Thank you for asking my opinion about the symmetrical, rectangular seafloor
artifacts off the northwestern coast of Africa as seen via a popular
online map viewer. This is the second time I know of that this particular
piece of imagery has generated the exact same buzz online.
I have spent countless hours over the last 15 years acquiring, processing,
integrating (with other data sets) and presenting (in nautical chart
format) sidescan and multibeam data as makes up the interesting bits
of the imagery in question. The lines you see conform to the grid pattern
we most often use when characterizing a patch of seabed for whatever
the reason (fisheries habitat, platform anchorages, navigational charting,
geological investigations, fibre-optic cable routes, pipeline routes,
shallow (relative to seabed) hazards surveys, ... the list tends to
get tedious from here ...)
We lovingly refer to this sort of grid acquisition of data as "mowing
the lawn" ... it is a very apt analogy ... just as boring, but you have
to pay attention unless you miss a spot. The line spacing on these grid
surveys is usually established to provide overlap between one "swath"
and the next. My cursory measurements of the water depth and line spacing
in the area of question seem to correspond to a sonar survey grid.
The artifacts in question are, in my professional opinion, most certainly
artifacts of a prior, high-resolution survey being merged with the Satellite
Surface derived data seafloor imagery background.
The majority of the seabed imagery displayed via the online map viewer
in question is derived from satellite observations of gravity. Ocean
waters actually do bulge and dip slightly according to the sub-sea "topography"
immediately below. (Think of the wonderful time-lapse imagery of clouds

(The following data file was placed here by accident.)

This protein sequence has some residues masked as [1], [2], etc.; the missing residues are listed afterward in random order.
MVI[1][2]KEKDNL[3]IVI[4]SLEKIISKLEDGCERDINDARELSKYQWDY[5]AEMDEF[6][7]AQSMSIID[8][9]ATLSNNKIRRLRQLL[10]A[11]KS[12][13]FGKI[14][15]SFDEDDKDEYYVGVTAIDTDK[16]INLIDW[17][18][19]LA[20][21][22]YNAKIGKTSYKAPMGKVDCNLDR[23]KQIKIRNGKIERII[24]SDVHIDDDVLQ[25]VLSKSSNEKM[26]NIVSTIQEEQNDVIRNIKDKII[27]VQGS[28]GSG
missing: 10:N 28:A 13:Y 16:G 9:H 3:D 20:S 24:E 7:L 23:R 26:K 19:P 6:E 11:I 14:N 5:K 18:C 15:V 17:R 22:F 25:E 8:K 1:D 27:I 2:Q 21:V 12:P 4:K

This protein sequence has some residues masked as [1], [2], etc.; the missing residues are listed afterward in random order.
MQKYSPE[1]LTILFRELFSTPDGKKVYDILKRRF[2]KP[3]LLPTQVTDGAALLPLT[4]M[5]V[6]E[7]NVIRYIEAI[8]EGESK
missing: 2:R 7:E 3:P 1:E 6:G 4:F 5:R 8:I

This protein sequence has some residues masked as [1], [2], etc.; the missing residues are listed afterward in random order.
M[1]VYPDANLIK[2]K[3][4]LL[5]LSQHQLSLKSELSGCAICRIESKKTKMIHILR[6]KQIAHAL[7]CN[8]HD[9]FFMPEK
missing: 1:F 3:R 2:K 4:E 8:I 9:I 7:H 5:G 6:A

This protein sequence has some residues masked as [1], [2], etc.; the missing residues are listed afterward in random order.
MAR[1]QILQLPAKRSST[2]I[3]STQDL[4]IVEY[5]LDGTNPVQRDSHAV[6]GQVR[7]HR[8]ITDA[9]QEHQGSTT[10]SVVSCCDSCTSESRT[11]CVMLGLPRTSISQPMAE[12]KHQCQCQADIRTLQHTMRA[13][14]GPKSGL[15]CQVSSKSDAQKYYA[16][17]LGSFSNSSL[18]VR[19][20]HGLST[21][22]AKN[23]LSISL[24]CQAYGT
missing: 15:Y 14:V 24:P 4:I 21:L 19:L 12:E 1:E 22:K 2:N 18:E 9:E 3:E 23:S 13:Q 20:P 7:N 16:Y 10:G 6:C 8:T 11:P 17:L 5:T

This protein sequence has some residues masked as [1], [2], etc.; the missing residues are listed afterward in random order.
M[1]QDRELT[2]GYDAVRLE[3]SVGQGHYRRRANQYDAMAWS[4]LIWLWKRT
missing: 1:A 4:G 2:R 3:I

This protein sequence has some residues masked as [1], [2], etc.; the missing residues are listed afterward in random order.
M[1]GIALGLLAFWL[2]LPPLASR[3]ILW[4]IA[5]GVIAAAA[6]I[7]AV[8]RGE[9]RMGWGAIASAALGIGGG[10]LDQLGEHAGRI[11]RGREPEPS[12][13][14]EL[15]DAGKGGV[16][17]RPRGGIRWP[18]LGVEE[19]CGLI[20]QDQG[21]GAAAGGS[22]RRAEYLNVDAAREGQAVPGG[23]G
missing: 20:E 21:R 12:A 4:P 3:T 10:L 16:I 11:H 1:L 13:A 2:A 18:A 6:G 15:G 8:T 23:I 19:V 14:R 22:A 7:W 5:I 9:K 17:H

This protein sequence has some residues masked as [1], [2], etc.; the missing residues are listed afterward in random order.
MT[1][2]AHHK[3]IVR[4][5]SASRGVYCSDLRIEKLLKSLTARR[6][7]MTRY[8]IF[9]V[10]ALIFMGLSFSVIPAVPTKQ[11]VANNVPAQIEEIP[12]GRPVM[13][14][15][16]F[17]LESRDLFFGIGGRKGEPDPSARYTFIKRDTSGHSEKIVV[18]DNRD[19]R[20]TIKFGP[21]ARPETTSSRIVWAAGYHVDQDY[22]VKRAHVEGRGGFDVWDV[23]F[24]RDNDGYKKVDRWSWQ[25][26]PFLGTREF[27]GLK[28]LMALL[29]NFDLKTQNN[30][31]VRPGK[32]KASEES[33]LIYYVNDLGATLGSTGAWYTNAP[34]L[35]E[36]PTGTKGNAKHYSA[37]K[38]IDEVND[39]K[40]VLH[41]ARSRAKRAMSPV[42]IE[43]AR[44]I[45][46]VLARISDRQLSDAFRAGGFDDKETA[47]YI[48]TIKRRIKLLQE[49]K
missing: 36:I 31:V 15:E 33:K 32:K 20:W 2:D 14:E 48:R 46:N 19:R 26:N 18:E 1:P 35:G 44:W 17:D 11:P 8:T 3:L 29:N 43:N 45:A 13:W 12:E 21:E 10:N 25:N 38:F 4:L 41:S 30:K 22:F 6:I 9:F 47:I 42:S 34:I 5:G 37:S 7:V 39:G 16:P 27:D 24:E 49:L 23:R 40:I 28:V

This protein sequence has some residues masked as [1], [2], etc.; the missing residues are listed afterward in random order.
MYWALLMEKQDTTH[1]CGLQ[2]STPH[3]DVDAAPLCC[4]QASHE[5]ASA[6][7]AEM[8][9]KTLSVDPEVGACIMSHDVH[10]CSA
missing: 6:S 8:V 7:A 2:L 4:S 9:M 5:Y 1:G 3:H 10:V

flowing over mountaintops as seen in the film Koyannisqatsi. The clouds
in that imagery cannot possibly reflect the detail of the mountain peak
it is flowing over, but you definitely know that a peak exists below
it.) Gravity data of this sort is very, very coarse. That is why the
higher-resolution data stands out so much against it.
I have personal experience directly relevant to this very fact. I was
lucky enough to have participated in an expedition last year to map
a very large group of seamounts north of the Galapagos Islands. When
we started acquiring our survey data, we found that the gravimetric
satellite imagery was incorrect ... instead of a grouping of 5 seamounts,
we found a solitary, large-plateaued feature not at all suggested by
the more coarse satellite data.
Our most accessible final planetary frontier, for me, is still a constant
source of amazement and awe ... as well as crushing boredom at times.
I keep a skeptical eye open for anomalies such as the one seen off the
northwest coast of Africa and do what I can to approach those anomalies
with a healthy skepticism. The imagery in question in the Canary Basin
has all the hallmarks of being a data artifact and not an ancient "artefact"
of a lost civilization. The most convincing evidence, of course, would
be finding the data set which was used to create this imagery. That
data set would be very difficult to forge ... at least, any forgeries
would likely be spotted by my much more talented brethren in the offshore
Here is the NOAA debunk of the story